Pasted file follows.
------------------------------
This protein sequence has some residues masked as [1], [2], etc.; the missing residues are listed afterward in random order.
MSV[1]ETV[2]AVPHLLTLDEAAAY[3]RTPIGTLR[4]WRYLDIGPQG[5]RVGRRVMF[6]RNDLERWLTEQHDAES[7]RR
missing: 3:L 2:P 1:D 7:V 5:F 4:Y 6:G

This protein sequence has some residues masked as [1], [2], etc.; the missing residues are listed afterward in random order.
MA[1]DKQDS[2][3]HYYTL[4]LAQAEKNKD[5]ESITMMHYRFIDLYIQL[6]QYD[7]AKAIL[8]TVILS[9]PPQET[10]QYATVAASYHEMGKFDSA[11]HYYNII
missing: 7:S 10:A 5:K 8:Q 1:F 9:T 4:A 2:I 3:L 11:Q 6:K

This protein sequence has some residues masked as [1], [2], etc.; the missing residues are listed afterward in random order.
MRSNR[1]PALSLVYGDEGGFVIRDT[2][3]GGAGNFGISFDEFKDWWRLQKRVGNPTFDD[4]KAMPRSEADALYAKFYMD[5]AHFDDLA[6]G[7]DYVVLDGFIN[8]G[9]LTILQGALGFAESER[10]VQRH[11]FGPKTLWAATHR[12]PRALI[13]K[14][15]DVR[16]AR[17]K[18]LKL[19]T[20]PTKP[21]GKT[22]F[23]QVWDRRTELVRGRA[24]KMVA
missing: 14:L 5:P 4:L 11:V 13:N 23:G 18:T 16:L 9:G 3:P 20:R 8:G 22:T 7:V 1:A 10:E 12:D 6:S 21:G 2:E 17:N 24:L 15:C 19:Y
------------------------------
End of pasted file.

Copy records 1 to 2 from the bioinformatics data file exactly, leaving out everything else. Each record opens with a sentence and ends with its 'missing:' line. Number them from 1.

This protein sequence has some residues masked as [1], [2], etc.; the missing residues are listed afterward in random order.
MSV[1]ETV[2]AVPHLLTLDEAAAY[3]RTPIGTLR[4]WRYLDIGPQG[5]RVGRRVMF[6]RNDLERWLTEQHDAES[7]RR
missing: 3:L 2:P 1:D 7:V 5:F 4:Y 6:G

This protein sequence has some residues masked as [1], [2], etc.; the missing residues are listed afterward in random order.
MA[1]DKQDS[2][3]HYYTL[4]LAQAEKNKD[5]ESITMMHYRFIDLYIQL[6]QYD[7]AKAIL[8]TVILS[9]PPQET[10]QYATVAASYHEMGKFDSA[11]HYYNII
missing: 7:S 10:A 5:K 8:Q 1:F 9:T 4:A 2:I 3:L 11:Q 6:K